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Preview: RealClearPolitics - Articles - Sidney D. Drell

RealClearPolitics - Articles - Sidney D. Drell

Last Build Date: Sat, 29 Apr 2006 00:49:35 -0600

Copyright: Copyright 2007

The Shadow of the Bomb, 2006

Sat, 29 Apr 2006 00:49:35 -0600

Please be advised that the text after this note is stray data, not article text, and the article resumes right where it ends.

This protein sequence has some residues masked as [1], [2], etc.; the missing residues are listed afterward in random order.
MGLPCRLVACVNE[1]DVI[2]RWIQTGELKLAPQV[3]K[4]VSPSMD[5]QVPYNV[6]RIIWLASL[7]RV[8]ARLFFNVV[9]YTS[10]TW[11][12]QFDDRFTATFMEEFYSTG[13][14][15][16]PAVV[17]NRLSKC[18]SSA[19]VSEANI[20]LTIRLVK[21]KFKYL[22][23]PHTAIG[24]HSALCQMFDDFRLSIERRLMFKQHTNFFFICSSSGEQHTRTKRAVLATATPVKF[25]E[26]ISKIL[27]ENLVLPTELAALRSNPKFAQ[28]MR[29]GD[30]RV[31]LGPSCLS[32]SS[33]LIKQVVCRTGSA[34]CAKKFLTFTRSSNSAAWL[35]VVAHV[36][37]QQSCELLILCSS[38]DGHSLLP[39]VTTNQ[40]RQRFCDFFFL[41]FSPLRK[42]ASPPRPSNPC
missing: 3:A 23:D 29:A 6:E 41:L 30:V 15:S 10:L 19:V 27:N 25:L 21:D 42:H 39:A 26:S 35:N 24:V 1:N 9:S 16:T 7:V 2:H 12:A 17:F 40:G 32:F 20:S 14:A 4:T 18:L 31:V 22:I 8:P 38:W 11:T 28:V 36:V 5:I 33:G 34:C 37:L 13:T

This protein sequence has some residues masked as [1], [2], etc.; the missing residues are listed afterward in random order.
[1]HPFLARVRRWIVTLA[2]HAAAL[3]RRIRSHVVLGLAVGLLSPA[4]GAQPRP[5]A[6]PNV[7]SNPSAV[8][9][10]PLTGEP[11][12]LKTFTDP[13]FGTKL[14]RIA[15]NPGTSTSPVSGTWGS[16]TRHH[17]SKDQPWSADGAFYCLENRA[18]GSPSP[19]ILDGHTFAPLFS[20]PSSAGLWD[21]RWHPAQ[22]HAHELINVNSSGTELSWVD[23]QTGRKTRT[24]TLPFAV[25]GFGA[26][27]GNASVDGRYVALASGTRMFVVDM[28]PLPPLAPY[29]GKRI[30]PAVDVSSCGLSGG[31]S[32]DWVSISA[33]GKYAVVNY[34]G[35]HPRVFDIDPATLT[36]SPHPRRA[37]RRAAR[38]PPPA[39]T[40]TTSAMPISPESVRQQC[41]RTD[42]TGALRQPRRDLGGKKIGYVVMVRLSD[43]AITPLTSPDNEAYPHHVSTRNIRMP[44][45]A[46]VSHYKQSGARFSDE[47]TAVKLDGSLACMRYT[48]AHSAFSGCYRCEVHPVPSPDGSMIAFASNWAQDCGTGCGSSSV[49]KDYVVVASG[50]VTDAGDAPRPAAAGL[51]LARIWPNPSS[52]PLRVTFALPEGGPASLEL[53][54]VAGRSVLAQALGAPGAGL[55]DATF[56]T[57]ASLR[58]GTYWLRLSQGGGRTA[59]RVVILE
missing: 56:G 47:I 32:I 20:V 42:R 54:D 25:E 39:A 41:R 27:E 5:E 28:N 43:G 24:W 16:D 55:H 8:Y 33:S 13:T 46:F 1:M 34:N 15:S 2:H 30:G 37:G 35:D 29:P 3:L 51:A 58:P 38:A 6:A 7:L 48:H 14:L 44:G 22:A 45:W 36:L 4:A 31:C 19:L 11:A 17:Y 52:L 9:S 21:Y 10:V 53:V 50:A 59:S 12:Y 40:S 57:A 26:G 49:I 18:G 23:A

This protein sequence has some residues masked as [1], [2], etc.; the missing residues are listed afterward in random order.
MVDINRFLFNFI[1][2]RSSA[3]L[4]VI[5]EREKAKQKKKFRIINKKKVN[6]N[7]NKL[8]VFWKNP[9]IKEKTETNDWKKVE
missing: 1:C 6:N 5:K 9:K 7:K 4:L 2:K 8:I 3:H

The top priority for U.S. nuclear-weapons policy must be to keep that from happening. It is easy to recognize and to state this priority -- but it is a most difficult challenge to figure out how to prevent such proliferation. On the diplomatic front, which is the most challenging, we must strengthen and sustain an international nonproliferation consensus that today appears to be fragile and weakening. At the same time, on the technical front, so long as we retain a nuclear deterrent, we must work to ensure its security, reliability, and effectiveness against newly emerging threats. A Cold War success During the darkest days of the Cold War, we were successful in limiting the spread of nuclear weapons to no more than a handful of nations. A norm of nonpossession of these weapons was established, as was a norm of their nonuse in military combat that has extended over 60 turbulent years. This record belies a view frequently expressed by those who disparage the value of international cooperation and arms-control treaties and who consider continuing negotiating efforts against nuclear proliferation to be futile. Today only eight nations are confirmed nuclear-weapon states: the United States, the United Kingdom, Russia, China, France, India, Pakistan, and Israel, a nondeclared nuclear-weapon state (see Figure 1). The evidence is unclear in the case of North Korea, though its government has the fuel for nuclear bombs and wishes the world to worry that it has them. Iran has been aggressively building a nuclear infrastructure. This number of eight nuclear weapons states is much smaller than was anticipated in the early 1960s; President Kennedy predicted 16 by the end of that decade. And the number hasn't grown over the past two decades. This is all the more impressive when one recalls the many nations that flirted with the idea of going nuclear -- and those that, in fact, started down the path to nuclear weapons and turned back. These include Argentina, Brazil, Taiwan, South Korea, and Sweden; and South Africa, Belarus, Ukraine, and Kazakhstan, which gave them up. But we are reminded daily by events in North Korea, Iran, and Pakistan -- with its precarious arsenal and the extensive nuclear-supplier network created by Dr. Abdul Qadeer Khan -- that the nuclear-restraint regime is facing tough challenges. FIGURE 1 Number of States with Nuclear Weapons The nuclear Non-Proliferation Treaty (NPT), which entered into force in 1970, has been a bulwark for worldwide efforts to counter the spread of nuclear technology and weapons to other nations for 35 years. These are its basic provisions: * It requires that there be no transfer of nuclear weapon technology between nuclear weapon states and nonnuclear weapon states. * It assigns authority to the International Atomic Energy Agency in Vienna for full-scope safeguards over the declared sites for peaceful nuclear activities of all signatories, which is designed to prevent the diversion of nuclear materials to use for weapons. * It stipulates, as part of the Grand Bargain with the nonnuclear weapon states, that the peaceful benefits of nuclear technology will be made available to them. The partners to the treaty are also committed to good-faith negotiating efforts toward an eventual goal of eliminating all nuclear weapons. At present the NPT has almost universal support: 188 nations, all but four in the world, have signed on to it. The only outliers are India and Pakistan, which became nuclear after the treaty entered into force in 1970; Israel, which has never explicitly admitted to being a nuclear power; and North Korea, which withdrew in 2003. And Iran is threatening. In the face of the new challenge of the spread of technology to rogue nations and terrorists, it is natural to question whether the npt still meets our security needs. The United States and our allies, including the other nuclear weapon states, recognize a need for new restraints and modifications to make the treaty effective in keeping the worst weapons out of the worst hands. On the other hand, [...]